24 hours of mini-golf: Quartet smashes world record to raise money for Kentucky flood victims

Their game was no different from the countless others played around the world that day, except for one not-so-small difference: it didn’t end until the following morning.

After 24 hours, 116.5 rounds, 14,664 strokes, and nearly 20 miles of walking, Putt-Putt Golf Erlanger became home to a new Guinness World Record for the most holes of miniature golf in 24 hours by a foursome.

Stopping for nothing but the occasional short break, father-son duo Chris and Cole Hetzel, Tony Centers, and Bob Schoettinger raced through 2,097 holes of their beloved 18-hole local course to break the current record of 657.

The idea began as a joke in a passing comment by course owner Kevin Shea during one of its weekly tournaments last October. But it’s not a joke without basis, because the Hetzels are a duo with a serious pedigree for world-record-breaking endurance efforts in niche sports.

In June 2020, Hetzel’s home garden in Fort Mitchell, Kentucky, was turned into a wiffleball field for an 11-player, 30-hour-and-one-minute marathon of the baseball-like game. The following May, the pair went one minute further in setting a Guinness World Record for the longest marathon playing four squares at 30 hours and two minutes.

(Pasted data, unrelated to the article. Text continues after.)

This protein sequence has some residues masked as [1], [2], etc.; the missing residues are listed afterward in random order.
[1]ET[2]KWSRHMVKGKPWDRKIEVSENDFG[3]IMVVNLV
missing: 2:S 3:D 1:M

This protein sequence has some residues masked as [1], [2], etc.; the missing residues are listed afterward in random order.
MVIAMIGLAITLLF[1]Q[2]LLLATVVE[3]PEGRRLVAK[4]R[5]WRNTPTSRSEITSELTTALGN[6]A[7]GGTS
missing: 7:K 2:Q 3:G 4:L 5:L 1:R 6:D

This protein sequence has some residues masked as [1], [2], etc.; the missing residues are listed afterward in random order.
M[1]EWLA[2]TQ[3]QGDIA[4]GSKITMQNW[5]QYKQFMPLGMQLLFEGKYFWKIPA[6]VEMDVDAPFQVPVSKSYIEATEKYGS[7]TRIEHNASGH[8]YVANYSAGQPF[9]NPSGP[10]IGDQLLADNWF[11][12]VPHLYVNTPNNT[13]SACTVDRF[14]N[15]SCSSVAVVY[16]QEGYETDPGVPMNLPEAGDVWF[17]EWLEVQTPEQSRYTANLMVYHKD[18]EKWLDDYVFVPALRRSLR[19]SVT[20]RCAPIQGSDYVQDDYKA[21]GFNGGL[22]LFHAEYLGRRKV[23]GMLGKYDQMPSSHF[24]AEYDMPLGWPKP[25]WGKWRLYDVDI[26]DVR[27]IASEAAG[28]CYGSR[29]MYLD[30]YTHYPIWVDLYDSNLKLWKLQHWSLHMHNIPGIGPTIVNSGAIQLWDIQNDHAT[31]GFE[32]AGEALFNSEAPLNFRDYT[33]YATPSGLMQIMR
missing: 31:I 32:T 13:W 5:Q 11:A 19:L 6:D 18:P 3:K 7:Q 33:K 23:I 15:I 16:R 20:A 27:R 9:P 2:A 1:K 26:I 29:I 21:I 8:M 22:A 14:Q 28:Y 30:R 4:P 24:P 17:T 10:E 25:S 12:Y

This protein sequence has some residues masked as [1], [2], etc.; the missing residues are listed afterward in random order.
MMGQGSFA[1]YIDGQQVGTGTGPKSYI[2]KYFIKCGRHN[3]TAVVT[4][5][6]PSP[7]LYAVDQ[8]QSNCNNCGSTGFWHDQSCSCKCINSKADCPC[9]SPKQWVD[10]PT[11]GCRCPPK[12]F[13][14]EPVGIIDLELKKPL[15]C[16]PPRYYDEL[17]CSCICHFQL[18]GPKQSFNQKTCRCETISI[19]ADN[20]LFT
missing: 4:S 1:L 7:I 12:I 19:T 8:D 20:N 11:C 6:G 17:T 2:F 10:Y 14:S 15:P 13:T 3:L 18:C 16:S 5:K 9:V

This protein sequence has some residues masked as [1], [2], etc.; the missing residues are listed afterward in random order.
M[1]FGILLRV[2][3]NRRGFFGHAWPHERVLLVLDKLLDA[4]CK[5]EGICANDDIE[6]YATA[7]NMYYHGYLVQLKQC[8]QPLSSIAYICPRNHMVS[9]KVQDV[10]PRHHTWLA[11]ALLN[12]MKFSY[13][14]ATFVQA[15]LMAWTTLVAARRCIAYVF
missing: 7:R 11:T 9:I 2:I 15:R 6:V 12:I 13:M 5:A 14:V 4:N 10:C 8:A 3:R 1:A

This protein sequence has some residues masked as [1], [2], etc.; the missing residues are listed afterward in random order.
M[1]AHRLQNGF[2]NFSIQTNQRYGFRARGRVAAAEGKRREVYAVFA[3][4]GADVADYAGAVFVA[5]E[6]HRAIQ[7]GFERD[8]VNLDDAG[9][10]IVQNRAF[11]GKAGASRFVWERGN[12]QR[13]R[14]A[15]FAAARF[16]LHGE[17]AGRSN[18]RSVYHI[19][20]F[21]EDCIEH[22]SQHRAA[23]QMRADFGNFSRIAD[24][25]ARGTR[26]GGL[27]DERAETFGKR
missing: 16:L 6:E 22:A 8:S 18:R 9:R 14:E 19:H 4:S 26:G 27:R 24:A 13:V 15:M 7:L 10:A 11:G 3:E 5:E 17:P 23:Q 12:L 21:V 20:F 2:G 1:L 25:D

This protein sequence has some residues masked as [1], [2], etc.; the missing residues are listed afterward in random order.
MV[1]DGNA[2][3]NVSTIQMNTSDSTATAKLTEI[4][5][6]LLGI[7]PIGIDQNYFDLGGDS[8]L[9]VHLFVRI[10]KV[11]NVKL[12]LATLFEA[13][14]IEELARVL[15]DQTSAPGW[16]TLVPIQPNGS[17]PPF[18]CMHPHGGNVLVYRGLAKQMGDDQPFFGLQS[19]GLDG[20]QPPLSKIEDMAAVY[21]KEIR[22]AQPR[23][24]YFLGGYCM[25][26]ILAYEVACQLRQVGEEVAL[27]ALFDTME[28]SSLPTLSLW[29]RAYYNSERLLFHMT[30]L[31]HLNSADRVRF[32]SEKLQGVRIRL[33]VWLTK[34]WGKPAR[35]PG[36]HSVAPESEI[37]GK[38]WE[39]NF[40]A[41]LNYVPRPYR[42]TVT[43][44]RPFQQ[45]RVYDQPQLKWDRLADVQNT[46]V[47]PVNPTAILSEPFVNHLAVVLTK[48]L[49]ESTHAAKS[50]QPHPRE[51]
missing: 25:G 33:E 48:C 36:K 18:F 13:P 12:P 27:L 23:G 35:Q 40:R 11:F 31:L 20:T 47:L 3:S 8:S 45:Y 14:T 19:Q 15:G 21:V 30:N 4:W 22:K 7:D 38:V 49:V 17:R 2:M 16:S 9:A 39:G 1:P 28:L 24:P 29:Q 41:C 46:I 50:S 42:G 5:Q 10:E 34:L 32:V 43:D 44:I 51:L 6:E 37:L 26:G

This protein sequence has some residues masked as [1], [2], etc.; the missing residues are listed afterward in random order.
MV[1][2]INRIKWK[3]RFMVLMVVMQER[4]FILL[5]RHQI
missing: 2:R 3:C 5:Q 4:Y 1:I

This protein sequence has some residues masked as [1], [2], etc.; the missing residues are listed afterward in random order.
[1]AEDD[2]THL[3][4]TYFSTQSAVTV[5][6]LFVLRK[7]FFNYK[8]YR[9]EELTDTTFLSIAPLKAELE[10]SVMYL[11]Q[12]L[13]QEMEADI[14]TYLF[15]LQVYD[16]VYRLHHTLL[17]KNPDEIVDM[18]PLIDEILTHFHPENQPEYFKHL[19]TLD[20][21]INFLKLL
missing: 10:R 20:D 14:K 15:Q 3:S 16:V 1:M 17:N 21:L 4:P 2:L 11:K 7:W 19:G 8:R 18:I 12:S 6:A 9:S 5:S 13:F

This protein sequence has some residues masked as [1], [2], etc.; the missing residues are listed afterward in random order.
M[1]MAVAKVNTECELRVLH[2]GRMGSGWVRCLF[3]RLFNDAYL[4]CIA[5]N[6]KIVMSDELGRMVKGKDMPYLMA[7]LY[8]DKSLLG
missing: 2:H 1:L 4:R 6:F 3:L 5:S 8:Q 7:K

To say that Chris and Cole have caught the bug is an understatement. When their wiffleball record was pipped by 17 minutes, they reassembled a team and took back the crown in emphatic style, setting a remarkable new benchmark just shy of 36 and a half hours.

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“I think it’s safe to say we have an addiction to these endurance events at this point,” Cole, a cross-country athlete at DePauw University in Indiana, told CNN.

“There’s nothing like doing the same thing for a whole day straight. It’s a fun time.”

Cole Hetzel (center) and father Chris have a history with record-breaking attempts.

Big picture

Of course, after Cole tracked down the existing record of 1,440 mini-golf holes set in Germany in 2005, a joke soon became a full-fledged application. The process was no small task given Guinness’ notoriously strict and extensive guidelines, but in the paperwork that was eventually filed, July 31 was circled as the big day.